In a fast-moving, complex society, you simply can’t master every task. But when you pay people for advice – whether they’re your doctor, your mechanic, or your financial adviser – you need to be able to trust what they’re saying. “As we become more interdependent and more specialized,” says Dan Ariely, author of The (Honest) Truth About Dishonesty, “trust becomes more valuable.”
“The good news is most people are not psychopaths,” says Ariely, a professor at Duke University’s Fuqua School of Business (where I also teach). But the bad news is that “everyone has the capacity to behave badly.” It turns out that most people are perfectly willing to cheat a little, but very few will cheat a lot. “It’s what we call the fudge factor – you’ll add two extra receipts to your tax return [for deductions], but you can’t do 20. There’s a point at which it feels wrong.”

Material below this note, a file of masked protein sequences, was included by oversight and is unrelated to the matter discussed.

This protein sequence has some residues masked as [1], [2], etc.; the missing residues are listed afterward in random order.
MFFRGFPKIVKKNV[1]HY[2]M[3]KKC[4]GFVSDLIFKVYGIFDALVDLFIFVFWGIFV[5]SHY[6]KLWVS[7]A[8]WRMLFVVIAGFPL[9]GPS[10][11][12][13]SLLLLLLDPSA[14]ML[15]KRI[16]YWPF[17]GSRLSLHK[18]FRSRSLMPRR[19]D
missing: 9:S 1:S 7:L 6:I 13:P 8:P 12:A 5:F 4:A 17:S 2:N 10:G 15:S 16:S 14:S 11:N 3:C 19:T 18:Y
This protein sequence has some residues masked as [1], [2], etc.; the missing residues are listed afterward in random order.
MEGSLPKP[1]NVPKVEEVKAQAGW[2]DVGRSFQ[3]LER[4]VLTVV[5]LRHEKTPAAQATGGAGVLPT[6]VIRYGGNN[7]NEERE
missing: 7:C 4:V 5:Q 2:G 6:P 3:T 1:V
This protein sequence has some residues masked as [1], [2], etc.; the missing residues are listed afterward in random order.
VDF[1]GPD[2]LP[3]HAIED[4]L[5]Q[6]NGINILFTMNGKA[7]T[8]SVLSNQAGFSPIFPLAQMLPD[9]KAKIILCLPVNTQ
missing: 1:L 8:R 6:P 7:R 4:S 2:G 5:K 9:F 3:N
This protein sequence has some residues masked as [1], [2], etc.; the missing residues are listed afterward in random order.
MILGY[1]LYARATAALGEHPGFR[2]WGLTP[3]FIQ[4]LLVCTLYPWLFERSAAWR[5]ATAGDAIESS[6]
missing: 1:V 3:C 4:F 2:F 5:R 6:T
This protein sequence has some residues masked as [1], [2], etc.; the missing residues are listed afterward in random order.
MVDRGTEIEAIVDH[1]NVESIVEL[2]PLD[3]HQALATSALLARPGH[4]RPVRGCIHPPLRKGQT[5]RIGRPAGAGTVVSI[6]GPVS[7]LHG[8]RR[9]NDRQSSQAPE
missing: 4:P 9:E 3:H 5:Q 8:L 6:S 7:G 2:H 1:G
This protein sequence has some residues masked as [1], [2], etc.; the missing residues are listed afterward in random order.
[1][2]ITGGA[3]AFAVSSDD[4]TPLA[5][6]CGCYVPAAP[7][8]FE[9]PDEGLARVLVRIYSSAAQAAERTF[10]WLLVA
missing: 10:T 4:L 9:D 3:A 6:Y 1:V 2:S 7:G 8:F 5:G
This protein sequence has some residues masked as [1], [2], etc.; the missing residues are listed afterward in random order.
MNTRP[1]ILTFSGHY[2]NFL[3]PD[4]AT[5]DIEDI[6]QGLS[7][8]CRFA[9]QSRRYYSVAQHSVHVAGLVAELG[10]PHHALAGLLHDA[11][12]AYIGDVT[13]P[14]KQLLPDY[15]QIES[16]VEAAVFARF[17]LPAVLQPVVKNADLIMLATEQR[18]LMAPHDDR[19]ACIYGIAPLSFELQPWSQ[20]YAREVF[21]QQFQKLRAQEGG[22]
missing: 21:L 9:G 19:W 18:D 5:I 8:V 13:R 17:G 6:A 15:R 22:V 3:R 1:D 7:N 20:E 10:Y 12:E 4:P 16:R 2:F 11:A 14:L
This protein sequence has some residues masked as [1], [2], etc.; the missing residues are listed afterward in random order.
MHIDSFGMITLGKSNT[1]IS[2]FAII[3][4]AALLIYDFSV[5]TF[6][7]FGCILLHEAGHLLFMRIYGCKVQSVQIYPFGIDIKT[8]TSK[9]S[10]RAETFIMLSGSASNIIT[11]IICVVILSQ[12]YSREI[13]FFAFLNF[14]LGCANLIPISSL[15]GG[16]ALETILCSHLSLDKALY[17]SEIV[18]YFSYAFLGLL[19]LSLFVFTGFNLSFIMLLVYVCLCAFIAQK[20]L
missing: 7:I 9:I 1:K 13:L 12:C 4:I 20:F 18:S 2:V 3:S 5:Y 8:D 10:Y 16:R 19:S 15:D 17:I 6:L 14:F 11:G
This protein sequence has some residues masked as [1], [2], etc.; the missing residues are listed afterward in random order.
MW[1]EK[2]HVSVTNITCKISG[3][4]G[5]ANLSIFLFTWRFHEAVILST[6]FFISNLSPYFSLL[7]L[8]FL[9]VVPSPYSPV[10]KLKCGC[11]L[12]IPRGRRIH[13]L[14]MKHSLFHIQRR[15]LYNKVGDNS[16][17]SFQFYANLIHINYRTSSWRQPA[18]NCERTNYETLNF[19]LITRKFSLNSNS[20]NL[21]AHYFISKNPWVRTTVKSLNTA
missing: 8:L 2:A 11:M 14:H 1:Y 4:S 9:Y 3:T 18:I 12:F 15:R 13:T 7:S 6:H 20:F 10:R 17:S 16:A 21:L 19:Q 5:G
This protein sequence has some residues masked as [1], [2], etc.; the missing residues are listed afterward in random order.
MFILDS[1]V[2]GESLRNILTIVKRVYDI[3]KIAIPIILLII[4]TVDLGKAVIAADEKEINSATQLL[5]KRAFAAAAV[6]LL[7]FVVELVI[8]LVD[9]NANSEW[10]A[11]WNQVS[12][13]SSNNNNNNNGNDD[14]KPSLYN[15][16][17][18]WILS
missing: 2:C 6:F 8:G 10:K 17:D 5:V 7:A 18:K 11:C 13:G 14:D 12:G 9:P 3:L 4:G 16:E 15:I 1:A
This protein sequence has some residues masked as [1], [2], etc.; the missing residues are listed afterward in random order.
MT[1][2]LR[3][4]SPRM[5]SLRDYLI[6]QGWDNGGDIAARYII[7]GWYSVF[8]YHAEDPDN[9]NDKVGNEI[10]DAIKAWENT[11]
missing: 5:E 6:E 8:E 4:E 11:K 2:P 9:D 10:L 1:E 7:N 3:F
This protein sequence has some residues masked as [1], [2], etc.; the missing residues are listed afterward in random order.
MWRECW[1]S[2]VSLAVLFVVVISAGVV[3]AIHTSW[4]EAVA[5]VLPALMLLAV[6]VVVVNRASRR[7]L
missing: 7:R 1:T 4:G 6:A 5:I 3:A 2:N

Read the whole story: Forbes
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